He said pro-Israel students at UCLA have learned how to play politics in that environment. Bruins for Israel recently helped push through student government a resolution to no longer consider political resolutions that have no meaningful impact on campus life, which would theoretically prevent a repeat of the November 2014 passage of a resolution endorsing the anti-Israel Boycott, Divestment and Sanctions (BDS) movement. The new resolution, which amended the student government’s bylaws, also states that positions held by one year’s student government are not continued automatically to any other year’s, effectively restricting the endorsement of BDS to the 2014-15 student government.

Even as concerned as Seidler-Feller sounds about the state of Judaism and Israel on the American campus, his career at Hillel has been marked in part by successfully straddling multiple worlds. 

So maybe it’s no surprise that, even as outspoken and opinionated as he is, Chaim Seidler-Feller’s transition within Hillel isn’t really a retirement. The energetic activist rabbi isn’t going away any time soon, and he wants to make sure that his energy — and that of other Jewish and pro-Israel activists on campus — is used as intelligently as it can be.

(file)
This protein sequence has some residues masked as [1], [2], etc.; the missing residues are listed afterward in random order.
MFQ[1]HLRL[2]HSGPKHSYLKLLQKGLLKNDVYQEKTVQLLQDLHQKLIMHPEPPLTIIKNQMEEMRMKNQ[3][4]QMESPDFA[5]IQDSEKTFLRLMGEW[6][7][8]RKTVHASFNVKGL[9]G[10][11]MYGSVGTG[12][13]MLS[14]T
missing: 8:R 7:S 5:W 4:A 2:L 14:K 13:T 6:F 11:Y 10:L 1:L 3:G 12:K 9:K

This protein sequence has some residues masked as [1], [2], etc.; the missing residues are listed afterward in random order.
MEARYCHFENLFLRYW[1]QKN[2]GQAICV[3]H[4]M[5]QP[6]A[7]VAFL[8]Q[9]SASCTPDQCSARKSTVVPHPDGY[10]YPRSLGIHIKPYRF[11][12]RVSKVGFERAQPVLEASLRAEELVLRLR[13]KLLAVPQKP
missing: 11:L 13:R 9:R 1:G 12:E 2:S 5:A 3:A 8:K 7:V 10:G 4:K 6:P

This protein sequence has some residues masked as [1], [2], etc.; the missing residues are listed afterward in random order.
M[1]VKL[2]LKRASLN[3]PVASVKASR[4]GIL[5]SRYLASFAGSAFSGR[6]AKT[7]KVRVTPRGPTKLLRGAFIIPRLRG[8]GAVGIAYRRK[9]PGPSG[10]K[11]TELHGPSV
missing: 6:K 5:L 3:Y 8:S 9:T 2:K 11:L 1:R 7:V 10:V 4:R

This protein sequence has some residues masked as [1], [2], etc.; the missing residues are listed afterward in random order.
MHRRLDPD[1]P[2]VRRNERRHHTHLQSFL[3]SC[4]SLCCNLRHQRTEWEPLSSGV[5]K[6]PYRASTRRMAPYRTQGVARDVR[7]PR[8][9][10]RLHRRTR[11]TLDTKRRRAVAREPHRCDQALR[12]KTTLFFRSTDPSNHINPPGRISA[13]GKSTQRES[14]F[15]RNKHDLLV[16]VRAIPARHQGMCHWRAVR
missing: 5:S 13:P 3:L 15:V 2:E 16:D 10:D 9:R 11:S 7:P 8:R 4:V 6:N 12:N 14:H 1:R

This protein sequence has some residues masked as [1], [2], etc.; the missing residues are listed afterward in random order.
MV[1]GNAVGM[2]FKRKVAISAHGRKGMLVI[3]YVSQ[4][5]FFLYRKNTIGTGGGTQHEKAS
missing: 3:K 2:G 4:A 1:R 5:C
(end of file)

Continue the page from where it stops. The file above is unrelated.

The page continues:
“There are certain political positions that are clearly not pro-Israel, for sure,” he said. “But we have to navigate that very carefully by using our seichel [experiential wisdom]. We have to be able to weigh and measure situations based on their merit and decide how to proceed using an intelligent approach and always with the question in mind, ‘What serves the students?’ We have to consider whether we might alienate students by our move. In the service of trying to promote something positive, are we going to have a negative impact?” 

In other words, Seidler-Feller wants Hillel to be like, well, Hillel the Jewish scholar, who, the Talmud related, said the most important lesson of the Torah is to not do unto others what one hates to be done to oneself.

“The question that Hillel has to ask itself: Is it following the inclusive teachings of its eponymous inspiration, Hillel, or of the exclusivist Shammai?” Seidler-Feller said, referring to the leading Jewish sages and talmudic academies of the first century B.C.E. “The Hillel approach is not to reject, but to open up possibilities, to invite in and to carry on the conversation.”